Coming to morning minyan is, for me, one of the highlights of my day. Lately I've been wondering--and occasionally lamenting--about how quickly some readers go for the morning service. I'm a very slow reader, having had to teach myself to read Hebrew. Morning prayers are important to me, and I genuinely feel them as I read aloud or silently. But there are one or two leaders who go so fast, there is no way I can keep up. In fact, even when I just swing my eyes across the words and lines, these speed-readers are getting to the out-loud sentence(s) way before it's humanly possible! The other day, just for fun, I timed one leader, and he was somehow able to silently "read" 21 lines of text in less than 4 seconds.
So, I guess what I'm wondering is:
Do you think you could help me learn to read a little faster? I do practice, but I am still plodding along through a lot of the words.
I know the morning minyan is filled with people who have to get to work (including me), but is there any way to slow down some of the prayers? Sometimes the reader is through with the Amidah way, way faster than I can ever imagine getting through it, so by the time I am finished, we are several pages/prayers ahead. It seems to me that if we finished five or six minutes later, it wouldn't be so bad.
Dear Reb Slow-Poke,
First of all, I love the fact that you go to the morning minyan. What a great way to start the day—and what a mitzvah!
The issue you raise about speed reading is one that many synagogues face as morning prayers seem forever at odds with getting t work on time. The morning service moves quicker than the evening service for that reason. On the other hand, it is also clear to me, as I think you have probably surmised, that some leaders are just going so fast that they probably aren't reading the prayer itself, and that is a big problem.
In terms of getting you to read faster, that does come with time and practice. I sometimes think of prayer that is truly recited quickly--that is every single word recited--as a long mantra in which the translation or meaning of the words are secondary to the fact that these syllables, strung together in this sacred manner and recited in this way for centuries, is now being recited again. It brings life to the dead generations who recited these words. And so much of Judaism is the way in which life conquers death. But leave it to the Jews to create a mantra consisting of thousands of syllables! We're so verbal!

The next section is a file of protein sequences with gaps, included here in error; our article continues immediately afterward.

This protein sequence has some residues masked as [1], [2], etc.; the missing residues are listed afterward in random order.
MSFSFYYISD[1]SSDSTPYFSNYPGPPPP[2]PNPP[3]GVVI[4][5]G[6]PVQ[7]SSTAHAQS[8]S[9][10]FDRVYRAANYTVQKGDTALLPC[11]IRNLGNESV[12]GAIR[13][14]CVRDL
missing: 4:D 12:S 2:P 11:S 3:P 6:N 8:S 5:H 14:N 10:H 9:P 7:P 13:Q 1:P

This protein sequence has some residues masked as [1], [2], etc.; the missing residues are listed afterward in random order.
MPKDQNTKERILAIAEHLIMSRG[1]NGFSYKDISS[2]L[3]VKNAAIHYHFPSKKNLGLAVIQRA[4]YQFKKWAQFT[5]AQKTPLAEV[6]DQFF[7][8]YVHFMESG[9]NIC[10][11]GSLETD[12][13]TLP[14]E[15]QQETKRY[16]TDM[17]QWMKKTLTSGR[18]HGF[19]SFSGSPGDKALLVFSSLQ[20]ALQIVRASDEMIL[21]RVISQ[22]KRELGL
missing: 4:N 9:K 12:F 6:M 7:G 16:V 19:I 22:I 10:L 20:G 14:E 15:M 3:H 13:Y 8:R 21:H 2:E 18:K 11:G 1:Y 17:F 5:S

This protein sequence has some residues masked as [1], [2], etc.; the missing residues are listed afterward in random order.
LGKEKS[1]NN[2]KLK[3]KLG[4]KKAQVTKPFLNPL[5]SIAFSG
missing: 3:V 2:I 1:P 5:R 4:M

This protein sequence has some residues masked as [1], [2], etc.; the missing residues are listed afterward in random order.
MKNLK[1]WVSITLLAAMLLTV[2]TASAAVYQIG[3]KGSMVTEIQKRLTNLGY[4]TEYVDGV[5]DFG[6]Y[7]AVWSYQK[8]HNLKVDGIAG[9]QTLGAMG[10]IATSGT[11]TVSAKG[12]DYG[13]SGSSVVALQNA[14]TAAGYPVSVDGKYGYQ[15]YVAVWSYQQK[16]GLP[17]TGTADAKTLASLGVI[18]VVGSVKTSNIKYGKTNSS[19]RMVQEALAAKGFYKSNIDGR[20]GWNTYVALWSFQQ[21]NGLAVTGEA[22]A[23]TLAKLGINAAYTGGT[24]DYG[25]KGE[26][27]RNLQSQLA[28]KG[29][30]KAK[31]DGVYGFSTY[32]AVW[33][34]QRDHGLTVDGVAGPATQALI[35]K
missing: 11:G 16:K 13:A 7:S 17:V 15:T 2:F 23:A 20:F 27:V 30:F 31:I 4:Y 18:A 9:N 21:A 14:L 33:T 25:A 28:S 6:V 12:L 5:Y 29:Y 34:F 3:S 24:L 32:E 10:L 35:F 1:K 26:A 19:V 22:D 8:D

What does it mean to fully pray any how? Does it mean to "get through" all the words? And if you get through all the words, is that enough or did you have to say those words with meaning? I think that by devoting a certain portion of the day to God, no matter how many or how few words one recites in that period, the davening is complete as long as it was done with sincerity. So my recommendation to you would be not to worry about your tempo--that will increase over time. But focus on the prayers that you need to or that speak to you most and with each week, month, year, etc. more such prayers will be added to your morning repertoire.
Take care and Shalom--
Return to Cyber Rav ArchivesBack to Top